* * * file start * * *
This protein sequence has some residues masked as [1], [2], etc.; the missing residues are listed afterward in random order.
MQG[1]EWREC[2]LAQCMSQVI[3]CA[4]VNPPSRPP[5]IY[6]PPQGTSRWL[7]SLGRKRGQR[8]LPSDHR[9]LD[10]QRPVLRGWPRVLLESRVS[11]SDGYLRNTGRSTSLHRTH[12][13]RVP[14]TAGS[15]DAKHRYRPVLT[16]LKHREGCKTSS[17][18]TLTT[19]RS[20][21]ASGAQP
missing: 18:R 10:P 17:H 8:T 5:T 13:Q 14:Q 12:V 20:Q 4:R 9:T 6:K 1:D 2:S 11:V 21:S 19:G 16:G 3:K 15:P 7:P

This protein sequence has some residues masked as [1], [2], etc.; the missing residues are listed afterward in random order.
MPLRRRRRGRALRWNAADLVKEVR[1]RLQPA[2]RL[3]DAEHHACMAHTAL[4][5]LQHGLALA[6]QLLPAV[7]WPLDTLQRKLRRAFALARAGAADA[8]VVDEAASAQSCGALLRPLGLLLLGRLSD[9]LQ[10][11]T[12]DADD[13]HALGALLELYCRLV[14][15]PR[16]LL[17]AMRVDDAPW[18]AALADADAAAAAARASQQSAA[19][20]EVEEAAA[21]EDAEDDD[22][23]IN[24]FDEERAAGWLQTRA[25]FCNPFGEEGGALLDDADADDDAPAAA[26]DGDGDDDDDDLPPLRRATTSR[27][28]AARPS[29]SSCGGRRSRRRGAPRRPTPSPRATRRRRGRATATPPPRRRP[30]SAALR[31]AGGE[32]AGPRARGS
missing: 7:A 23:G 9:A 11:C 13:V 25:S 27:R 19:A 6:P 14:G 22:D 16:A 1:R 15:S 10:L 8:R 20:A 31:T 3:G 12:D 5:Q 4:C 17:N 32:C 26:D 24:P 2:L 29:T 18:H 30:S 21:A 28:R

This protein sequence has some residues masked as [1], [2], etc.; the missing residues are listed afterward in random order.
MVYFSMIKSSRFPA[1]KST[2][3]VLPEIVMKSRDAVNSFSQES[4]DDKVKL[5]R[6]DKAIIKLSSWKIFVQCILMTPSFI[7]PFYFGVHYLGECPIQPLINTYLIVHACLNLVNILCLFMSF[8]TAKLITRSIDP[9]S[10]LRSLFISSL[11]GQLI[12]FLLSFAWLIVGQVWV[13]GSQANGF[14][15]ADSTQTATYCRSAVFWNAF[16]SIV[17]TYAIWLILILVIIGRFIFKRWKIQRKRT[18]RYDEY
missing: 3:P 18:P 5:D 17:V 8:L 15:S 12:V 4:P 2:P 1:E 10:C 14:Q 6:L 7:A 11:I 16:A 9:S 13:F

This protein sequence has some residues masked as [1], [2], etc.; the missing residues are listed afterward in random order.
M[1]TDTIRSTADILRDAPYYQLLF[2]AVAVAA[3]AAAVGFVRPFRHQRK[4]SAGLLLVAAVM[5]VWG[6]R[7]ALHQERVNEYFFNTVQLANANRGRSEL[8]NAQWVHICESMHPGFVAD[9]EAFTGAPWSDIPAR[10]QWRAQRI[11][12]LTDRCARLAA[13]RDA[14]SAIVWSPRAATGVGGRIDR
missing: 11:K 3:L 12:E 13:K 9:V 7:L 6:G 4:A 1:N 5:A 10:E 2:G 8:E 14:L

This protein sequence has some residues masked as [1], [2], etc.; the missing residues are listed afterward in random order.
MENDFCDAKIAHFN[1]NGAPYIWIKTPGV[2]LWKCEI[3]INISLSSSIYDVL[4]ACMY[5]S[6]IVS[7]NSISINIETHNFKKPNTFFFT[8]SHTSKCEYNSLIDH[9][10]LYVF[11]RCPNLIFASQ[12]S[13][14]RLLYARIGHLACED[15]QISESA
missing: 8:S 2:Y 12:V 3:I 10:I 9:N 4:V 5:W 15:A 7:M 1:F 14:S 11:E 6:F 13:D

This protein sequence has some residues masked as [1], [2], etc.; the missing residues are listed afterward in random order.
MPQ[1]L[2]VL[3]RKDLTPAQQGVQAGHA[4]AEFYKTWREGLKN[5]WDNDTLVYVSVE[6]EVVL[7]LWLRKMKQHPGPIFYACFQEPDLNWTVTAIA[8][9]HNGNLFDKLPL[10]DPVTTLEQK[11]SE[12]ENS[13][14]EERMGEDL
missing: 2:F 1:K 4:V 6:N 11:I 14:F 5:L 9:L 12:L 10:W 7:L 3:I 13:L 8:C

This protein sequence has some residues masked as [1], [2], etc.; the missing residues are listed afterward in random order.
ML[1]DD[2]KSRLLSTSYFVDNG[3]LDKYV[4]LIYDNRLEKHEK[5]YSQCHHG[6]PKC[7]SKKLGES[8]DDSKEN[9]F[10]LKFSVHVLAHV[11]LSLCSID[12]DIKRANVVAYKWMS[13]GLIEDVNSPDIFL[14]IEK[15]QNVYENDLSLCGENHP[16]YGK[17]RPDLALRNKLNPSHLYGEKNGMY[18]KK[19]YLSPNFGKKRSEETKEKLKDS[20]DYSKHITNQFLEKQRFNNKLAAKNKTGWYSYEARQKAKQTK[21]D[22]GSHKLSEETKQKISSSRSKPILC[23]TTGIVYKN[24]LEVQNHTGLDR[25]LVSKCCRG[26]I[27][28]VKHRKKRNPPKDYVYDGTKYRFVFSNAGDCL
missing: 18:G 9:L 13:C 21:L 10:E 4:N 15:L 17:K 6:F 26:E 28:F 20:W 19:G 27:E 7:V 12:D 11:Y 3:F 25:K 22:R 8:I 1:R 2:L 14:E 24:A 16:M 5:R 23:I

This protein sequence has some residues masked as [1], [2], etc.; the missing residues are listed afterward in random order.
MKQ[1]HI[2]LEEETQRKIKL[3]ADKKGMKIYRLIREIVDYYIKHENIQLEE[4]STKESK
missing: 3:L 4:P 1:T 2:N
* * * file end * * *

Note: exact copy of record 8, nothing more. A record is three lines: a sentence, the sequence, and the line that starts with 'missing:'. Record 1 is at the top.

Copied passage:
This protein sequence has some residues masked as [1], [2], etc.; the missing residues are listed afterward in random order.
MKQ[1]HI[2]LEEETQRKIKL[3]ADKKGMKIYRLIREIVDYYIKHENIQLEE[4]STKESK
missing: 3:L 4:P 1:T 2:N